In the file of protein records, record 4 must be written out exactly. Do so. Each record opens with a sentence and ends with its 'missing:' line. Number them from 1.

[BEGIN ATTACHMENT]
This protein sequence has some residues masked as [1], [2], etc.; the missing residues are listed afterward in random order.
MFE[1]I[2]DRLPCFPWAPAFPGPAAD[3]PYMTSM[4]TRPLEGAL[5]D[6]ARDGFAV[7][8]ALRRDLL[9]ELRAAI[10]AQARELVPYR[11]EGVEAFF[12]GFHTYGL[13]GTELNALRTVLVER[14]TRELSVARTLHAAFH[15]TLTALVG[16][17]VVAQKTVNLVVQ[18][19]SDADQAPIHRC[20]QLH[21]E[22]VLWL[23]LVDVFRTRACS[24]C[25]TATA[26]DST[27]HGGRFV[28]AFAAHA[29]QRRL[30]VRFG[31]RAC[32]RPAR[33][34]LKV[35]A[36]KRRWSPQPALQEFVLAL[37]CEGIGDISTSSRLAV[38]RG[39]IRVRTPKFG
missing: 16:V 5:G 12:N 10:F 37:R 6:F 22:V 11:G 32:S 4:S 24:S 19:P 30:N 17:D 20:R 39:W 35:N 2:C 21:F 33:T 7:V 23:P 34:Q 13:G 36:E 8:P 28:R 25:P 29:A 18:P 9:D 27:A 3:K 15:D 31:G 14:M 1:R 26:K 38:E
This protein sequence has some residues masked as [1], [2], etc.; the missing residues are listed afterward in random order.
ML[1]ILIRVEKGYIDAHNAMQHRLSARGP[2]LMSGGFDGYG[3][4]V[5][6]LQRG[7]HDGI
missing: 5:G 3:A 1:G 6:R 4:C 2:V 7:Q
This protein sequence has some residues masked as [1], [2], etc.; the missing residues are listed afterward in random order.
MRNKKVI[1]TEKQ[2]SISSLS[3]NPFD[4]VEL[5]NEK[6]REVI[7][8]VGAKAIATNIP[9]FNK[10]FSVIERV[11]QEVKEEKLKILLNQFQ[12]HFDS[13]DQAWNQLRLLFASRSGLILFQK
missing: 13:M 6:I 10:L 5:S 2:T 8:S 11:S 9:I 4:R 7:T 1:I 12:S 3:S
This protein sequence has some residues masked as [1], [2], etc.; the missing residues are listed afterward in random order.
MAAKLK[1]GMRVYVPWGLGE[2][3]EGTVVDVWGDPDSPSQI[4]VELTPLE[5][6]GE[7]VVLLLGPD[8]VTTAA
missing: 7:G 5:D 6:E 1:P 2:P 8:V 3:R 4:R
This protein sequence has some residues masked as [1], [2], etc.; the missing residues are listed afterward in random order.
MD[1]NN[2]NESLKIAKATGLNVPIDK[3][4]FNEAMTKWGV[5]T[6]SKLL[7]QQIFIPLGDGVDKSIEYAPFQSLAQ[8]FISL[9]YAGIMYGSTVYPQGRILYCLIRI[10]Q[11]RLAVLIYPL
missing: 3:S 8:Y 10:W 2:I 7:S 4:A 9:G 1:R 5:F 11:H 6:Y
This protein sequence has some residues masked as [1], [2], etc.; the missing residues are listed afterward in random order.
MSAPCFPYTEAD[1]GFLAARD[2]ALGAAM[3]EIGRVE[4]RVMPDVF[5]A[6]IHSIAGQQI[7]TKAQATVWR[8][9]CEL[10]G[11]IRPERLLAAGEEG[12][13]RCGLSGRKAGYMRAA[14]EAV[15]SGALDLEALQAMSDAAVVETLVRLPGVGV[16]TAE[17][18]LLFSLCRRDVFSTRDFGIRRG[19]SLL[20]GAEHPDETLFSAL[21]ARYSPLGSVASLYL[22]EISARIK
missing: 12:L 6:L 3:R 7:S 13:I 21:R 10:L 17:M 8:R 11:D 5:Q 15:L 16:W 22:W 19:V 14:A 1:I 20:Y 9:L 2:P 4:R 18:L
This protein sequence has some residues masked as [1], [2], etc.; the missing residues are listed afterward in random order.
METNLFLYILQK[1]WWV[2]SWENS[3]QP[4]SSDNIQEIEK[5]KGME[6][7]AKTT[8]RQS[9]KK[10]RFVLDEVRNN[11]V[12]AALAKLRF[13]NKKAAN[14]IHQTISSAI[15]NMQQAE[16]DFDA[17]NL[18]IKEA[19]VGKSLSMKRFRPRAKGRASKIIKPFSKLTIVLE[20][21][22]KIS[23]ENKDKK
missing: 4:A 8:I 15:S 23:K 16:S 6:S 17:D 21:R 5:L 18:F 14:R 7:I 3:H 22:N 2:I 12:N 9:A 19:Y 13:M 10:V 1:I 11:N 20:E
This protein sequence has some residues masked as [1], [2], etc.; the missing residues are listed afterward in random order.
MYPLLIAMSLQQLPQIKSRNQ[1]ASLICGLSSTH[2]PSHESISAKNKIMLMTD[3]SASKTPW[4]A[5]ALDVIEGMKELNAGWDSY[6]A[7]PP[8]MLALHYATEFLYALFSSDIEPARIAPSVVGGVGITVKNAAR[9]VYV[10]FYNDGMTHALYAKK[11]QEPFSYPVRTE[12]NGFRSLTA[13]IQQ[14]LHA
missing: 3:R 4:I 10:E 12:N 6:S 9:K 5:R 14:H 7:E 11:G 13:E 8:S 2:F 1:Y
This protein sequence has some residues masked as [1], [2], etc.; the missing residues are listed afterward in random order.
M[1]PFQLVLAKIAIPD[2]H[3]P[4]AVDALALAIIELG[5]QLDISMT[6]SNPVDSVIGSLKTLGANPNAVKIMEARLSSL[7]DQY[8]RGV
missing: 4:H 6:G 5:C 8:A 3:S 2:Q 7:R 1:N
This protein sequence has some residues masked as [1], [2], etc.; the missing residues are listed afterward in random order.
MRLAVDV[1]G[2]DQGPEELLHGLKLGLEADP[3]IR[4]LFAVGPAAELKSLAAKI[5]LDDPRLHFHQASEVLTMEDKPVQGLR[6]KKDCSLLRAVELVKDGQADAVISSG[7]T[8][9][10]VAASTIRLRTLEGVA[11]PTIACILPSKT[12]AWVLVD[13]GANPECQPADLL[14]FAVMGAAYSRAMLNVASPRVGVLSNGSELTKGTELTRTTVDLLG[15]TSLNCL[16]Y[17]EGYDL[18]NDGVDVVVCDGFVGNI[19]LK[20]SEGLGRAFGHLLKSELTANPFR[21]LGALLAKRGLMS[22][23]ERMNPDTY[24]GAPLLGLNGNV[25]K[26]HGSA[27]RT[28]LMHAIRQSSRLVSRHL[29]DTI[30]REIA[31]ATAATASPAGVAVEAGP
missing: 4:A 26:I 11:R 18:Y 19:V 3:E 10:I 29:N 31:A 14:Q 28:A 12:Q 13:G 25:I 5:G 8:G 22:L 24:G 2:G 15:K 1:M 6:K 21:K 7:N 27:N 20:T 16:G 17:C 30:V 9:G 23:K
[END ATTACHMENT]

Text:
This protein sequence has some residues masked as [1], [2], etc.; the missing residues are listed afterward in random order.
MAAKLK[1]GMRVYVPWGLGE[2][3]EGTVVDVWGDPDSPSQI[4]VELTPLE[5][6]GE[7]VVLLLGPD[8]VTTAA
missing: 7:G 5:D 6:E 1:P 2:P 8:V 3:R 4:R